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Curriculum Studies

The Changing Curriculum: studies in social construction

Chariots of Fire

Hamilton provides further evidence from Glasgow where the Oxford English Dictionary locates the earliest source of 'curriculum' in 1633. The annexation of the Latin term for a racecourse is clearly related to the emergence of sequencing in schooling' but the question 'Why Glasgow?' remains. Hamilton believes, that 'the sense of discipline or structural order that was absorbed into curriculum came not so much from classical sources as from the ideas of John Calvin (1509-1564)'.

As Calvin's followers gained political as well as theological ascendancy in late sixteenth century Switzerland, Scotland and Holland, the idea of discipline - 'the very essence of Calvinism' - began to denote the internal principles and external machinery of civil government and personal conduct. From this perspective there is a homologous relationship between curriculum and discipline:  curriculum was to Calvinist educational practice as discipline was to Calvinist social practice (Hamilton and Gibbons 1986, p.14).

We have then an early instance, if these speculations carry weight, of the relationship between knowledge and control. This works at two levels with regard to curriculum definition. Firstly there is the social context in which knowledge is conceived of and produced. Secondly there is the manner in which such knowledge is 'translated' for use in particular educational milieu, in this case classes but later classrooms. The social context of curriculum construction must take account of both levels.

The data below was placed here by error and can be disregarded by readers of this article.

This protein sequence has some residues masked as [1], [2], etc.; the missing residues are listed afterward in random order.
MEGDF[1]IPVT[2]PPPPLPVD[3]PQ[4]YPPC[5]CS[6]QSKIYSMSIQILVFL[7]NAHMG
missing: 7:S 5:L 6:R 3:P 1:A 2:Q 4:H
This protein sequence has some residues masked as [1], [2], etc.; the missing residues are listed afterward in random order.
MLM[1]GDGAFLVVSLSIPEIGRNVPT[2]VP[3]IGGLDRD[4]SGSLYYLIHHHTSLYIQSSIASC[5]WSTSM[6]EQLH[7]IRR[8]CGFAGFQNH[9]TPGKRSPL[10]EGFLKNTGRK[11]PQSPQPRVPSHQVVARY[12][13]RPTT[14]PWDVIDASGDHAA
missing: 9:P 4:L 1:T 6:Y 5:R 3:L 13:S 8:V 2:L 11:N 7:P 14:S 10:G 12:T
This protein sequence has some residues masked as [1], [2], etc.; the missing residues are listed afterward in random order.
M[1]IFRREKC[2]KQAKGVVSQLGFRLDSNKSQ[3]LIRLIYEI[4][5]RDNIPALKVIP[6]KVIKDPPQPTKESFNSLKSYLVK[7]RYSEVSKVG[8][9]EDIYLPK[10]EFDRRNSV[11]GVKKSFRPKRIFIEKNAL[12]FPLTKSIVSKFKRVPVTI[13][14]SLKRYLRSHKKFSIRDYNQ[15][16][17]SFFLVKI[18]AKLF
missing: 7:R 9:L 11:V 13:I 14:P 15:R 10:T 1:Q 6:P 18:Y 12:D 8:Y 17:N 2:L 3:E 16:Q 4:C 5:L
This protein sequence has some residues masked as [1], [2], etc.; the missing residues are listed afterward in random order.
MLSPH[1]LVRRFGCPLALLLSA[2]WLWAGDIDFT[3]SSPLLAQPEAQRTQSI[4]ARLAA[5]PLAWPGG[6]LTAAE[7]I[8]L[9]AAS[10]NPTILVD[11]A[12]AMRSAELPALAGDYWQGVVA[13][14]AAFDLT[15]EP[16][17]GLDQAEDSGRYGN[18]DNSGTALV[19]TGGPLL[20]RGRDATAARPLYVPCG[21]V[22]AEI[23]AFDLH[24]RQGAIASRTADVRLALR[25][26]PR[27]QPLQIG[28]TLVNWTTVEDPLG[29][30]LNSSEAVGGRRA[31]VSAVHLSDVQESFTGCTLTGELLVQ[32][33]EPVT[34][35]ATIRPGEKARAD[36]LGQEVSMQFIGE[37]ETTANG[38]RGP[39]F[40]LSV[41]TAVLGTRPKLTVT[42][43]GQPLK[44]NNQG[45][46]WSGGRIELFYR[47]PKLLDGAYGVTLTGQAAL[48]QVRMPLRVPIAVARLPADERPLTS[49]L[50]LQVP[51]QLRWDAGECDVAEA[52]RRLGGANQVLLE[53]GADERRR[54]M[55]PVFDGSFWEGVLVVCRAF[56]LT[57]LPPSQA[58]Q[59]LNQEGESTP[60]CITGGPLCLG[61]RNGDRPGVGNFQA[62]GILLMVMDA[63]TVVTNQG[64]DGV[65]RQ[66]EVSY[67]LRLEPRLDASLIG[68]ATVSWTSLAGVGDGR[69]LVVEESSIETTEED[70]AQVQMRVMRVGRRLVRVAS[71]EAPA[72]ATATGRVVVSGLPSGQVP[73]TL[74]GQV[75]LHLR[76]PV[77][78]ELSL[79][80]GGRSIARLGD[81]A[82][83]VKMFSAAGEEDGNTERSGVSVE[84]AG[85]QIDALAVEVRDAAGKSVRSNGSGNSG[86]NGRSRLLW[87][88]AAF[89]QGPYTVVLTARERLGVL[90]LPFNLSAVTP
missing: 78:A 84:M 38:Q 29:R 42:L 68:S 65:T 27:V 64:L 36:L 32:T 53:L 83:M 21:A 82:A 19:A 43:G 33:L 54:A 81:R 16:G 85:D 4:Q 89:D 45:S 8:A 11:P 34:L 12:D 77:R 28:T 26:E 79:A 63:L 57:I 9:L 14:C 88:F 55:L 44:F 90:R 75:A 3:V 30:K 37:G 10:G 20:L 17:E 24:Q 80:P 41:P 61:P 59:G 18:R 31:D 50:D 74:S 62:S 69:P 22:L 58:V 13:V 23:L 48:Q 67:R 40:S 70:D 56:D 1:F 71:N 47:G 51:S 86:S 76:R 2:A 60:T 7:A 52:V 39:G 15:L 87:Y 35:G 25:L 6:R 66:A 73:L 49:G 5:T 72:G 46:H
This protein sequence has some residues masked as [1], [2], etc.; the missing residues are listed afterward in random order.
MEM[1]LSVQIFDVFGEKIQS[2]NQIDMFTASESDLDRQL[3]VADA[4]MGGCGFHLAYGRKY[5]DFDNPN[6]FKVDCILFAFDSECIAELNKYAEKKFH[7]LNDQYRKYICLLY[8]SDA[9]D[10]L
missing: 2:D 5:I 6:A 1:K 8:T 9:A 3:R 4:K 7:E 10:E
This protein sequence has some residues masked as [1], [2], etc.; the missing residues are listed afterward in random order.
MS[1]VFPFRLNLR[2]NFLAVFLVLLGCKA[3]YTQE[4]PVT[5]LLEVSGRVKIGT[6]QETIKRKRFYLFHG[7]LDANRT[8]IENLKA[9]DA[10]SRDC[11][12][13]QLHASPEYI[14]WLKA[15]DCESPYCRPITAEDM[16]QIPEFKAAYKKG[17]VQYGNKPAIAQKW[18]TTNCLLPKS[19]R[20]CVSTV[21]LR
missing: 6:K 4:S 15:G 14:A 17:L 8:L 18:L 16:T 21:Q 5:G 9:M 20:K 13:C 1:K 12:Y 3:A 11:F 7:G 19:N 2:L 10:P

The evidence of Paris and Glasgow in the 16th and 17th centuries can be summarised as follows and makes a fairly clear statement of the interlinked nature of the emerging mode of curriculum and patterns of social organisation and control:

the notion of classes came into prominence with the rise of sequential programmes of study which, in turn, resonated with various Renaissance and Reformation sentiments of upward mobility. In Calvinist countries (such as Scotland) these views found their expression theologically in the doctrine of predestination (the belief that only a preordained minority could attain spiritual salvation) and, educationally, in the emergence of national but bipartite education systems where the 'elect' (i.e. predominantly those with the ability to pay) were offered the prospect of advanced schooling, while the remainder (predominantly the rural poor) were fitted to a more conservative curriculum (the appreciation of religious knowledge and secular virtue) (Hamilton 1980, p. 286).

This quote sets up the unique significance of curriculum as it developed. For soon after as its power to designate what should go on in the classroom was realised, a further power was discovered. Alongside the power to designate was the power to differentiate. This meant that even children who went to the same school could be given access to what amounted to different 'worlds' through the curriculum they were taught.

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The Changing Curriculum
  • Date of publication: 08/08/1997
  • Number of pages (as Word doc): 210
  • Publisher: Peter Lang
  • Subject:
    Curriculum Studies
  • Available in:
  • Appears in:
    The Changing Curriculum: studies in social construction
  • Paperback
  • Price of book: £20.00
  • ISBN: 978-0-8204-2609-9
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